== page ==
Reducing circular debt

Updated May 27, 2019

Email

THE recent claims made by the energy minister, Omar Ayub, regarding the reductions made in the circular debt, need to be examined more closely before they can be taken seriously.

The data he shared with reporters follows earlier claims made in March, in which similar reductions in the debt, and improvements in recoveries, were touted.

His claim that the government would bring the circular debt down to zero by December 2020 is laudable on the surface, but a lot depends on how this will be done, if at all.

At the moment, all we have to go by are the claims made by the minister, with no independent corroboration.

Mr Ayub claimed that the fresh accumulation of the circular debt would be brought down from Rs38bn per month to Rs26bn by June of 2019.

He says this has been achieved on the back of a strong enforcement effort against power thieves as well as their collaborators within the power companies, and they see enough potential in this drive to bring the rate of accumulation down to zero by next year.

Something similar had happened back in 2014 when the rate of accumulation of the circular debt was brought down to zero through ramped-up enforcement and tighter supervision of billing and recoveries.

Alas, that moment did not last long since it was dependent on a few individuals in the power bureaucracy who were taking strong ownership of the effort.

The accumulation started again once those individuals were transferred out. One lesson from that exercise was that without deeper reforms in power-sector governance, lasting improvements in billing and recoveries would remain elusive.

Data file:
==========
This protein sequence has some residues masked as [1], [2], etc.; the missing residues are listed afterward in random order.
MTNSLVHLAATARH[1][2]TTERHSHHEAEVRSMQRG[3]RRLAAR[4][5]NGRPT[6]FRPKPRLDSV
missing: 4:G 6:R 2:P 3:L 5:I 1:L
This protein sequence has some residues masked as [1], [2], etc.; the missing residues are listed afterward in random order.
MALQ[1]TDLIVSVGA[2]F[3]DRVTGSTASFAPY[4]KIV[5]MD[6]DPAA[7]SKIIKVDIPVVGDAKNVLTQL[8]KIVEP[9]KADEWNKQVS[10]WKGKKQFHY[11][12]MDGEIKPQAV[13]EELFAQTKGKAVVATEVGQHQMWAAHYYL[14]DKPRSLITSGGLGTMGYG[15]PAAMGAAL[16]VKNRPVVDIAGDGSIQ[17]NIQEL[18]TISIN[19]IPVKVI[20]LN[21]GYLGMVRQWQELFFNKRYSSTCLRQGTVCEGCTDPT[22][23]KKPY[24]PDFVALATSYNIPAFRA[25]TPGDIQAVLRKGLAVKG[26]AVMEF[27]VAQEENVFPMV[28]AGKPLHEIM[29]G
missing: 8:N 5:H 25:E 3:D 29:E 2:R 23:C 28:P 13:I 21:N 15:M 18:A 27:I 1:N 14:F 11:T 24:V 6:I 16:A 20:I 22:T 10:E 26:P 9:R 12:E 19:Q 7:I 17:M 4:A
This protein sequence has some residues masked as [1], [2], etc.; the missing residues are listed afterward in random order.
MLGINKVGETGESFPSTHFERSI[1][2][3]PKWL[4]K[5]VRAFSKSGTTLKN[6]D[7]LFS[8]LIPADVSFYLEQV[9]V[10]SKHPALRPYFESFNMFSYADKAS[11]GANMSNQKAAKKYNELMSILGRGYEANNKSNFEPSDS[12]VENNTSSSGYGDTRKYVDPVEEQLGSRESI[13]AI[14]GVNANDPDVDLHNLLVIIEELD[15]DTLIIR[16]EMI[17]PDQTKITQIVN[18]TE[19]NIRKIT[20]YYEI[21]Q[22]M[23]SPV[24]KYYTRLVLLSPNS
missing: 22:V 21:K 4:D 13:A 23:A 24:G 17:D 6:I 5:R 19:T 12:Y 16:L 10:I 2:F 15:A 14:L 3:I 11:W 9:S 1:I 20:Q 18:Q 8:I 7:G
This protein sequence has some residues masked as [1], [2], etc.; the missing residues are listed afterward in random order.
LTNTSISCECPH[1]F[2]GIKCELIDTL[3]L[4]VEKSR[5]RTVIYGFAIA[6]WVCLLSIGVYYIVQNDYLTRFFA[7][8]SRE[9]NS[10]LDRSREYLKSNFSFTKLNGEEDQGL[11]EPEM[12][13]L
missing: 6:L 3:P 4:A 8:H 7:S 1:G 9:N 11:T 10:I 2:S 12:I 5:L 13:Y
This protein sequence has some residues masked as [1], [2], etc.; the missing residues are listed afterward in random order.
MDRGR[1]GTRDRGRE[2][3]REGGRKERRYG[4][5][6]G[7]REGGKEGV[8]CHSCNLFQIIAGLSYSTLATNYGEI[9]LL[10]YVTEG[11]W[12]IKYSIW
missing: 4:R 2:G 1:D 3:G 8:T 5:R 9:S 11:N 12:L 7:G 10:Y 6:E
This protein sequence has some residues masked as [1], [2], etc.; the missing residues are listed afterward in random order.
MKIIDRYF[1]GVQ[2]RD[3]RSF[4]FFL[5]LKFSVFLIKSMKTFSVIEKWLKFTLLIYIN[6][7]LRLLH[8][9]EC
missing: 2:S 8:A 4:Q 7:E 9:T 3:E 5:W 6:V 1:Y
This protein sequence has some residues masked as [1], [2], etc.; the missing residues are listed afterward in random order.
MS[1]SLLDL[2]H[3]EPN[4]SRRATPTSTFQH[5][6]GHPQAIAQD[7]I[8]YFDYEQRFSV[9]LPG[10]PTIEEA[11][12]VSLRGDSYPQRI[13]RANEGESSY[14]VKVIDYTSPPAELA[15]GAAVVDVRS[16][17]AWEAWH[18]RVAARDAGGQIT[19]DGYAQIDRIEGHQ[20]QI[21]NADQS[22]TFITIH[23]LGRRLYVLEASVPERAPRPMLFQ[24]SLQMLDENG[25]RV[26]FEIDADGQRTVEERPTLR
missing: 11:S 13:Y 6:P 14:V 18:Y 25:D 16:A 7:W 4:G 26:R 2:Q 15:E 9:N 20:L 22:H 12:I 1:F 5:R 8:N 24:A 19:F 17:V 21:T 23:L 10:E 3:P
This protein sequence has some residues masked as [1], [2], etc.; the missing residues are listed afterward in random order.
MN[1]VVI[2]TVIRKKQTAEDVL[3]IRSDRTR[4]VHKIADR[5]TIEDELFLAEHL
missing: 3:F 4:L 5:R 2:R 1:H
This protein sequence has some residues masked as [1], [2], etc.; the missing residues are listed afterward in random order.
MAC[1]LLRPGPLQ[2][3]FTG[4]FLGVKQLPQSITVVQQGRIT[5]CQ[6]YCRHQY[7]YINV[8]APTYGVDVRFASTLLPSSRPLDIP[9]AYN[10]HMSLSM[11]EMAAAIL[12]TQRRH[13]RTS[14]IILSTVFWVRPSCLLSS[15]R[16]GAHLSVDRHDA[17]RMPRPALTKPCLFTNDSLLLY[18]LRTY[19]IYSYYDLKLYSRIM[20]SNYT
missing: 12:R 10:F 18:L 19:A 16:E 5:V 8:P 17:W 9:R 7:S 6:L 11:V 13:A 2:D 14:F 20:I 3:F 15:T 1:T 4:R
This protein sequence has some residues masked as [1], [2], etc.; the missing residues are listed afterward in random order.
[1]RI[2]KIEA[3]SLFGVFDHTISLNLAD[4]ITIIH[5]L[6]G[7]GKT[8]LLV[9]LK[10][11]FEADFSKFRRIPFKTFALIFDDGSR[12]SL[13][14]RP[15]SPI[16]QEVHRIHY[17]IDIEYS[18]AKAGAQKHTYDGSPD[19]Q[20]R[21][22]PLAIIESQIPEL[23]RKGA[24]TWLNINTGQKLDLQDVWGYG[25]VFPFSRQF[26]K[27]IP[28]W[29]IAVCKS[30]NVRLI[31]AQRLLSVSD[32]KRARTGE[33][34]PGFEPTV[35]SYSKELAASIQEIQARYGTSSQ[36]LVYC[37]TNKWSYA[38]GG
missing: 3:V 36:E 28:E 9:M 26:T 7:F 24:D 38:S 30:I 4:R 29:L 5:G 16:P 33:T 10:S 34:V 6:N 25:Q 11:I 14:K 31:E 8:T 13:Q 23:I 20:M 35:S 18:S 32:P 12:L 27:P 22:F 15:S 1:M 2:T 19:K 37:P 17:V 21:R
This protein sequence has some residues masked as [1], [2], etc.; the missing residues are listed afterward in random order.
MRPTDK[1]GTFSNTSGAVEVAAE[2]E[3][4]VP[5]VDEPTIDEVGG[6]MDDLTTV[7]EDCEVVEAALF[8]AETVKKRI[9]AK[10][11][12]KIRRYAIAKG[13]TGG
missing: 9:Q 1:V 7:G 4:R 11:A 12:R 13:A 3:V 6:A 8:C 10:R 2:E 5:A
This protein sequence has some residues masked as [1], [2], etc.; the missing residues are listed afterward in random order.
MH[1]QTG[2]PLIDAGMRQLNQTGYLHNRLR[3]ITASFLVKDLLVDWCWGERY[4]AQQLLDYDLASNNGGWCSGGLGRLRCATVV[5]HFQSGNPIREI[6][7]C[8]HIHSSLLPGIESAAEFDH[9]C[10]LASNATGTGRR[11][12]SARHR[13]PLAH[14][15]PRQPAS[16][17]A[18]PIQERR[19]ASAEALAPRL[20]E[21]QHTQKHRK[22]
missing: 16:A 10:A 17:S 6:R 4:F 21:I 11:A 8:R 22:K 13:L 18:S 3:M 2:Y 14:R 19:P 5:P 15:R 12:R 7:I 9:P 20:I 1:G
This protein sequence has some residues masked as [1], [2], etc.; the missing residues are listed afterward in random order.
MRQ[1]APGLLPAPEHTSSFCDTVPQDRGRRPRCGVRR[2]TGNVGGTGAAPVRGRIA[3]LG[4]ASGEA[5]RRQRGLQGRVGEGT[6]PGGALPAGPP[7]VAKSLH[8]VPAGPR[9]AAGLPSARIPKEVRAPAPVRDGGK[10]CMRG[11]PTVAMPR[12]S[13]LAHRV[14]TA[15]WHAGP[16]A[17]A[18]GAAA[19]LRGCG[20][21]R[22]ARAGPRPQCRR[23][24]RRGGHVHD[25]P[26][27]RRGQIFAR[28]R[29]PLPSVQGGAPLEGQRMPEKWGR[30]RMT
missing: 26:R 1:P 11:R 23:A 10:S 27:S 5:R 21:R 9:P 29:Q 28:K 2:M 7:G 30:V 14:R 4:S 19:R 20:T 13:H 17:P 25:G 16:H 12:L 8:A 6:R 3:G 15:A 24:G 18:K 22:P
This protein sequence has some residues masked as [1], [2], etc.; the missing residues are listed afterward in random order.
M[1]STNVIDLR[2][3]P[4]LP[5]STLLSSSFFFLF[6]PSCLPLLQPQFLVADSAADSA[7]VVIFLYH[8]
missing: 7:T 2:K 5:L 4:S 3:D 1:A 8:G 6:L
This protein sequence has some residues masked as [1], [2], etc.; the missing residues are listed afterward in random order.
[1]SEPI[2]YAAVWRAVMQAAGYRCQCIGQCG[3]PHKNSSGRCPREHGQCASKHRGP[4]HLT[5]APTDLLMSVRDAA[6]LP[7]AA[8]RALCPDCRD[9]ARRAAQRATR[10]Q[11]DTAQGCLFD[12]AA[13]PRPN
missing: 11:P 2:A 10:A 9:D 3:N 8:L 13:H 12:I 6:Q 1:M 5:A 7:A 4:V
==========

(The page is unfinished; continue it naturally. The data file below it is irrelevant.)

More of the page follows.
The intention of the government to break the large power distribution companies into smaller ones, starting with the four big ones in KP and Balochistan provinces, and Multan and Lahore, may help lift efficiency.

But the real need of the hour is pricing reform where market forces need to be allowed to play a larger role in power pricing.

This is essential for getting renewable energy off the ground, especially through rooftop solar generation. Perhaps the minister can work on a larger plan on how the power sector should be reorganised for this purpose too.

Mr Ayub’s claims are a reminder of the urgent need for greater transparency in power-sector governance.

Financial and operational data is kept hidden from the public and released at a time, and in a form, that serves the interests of those in power.

Unlike other areas of the economy, such as trade or fiscal operations, the power sector is under no obligation whatsoever to release any data as per a set cycle.

Changing this should be the cornerstone of any reform effort. With regular data releases, the successes and failures of any minister will be self-evident.

Published in Dawn, May 27th, 2019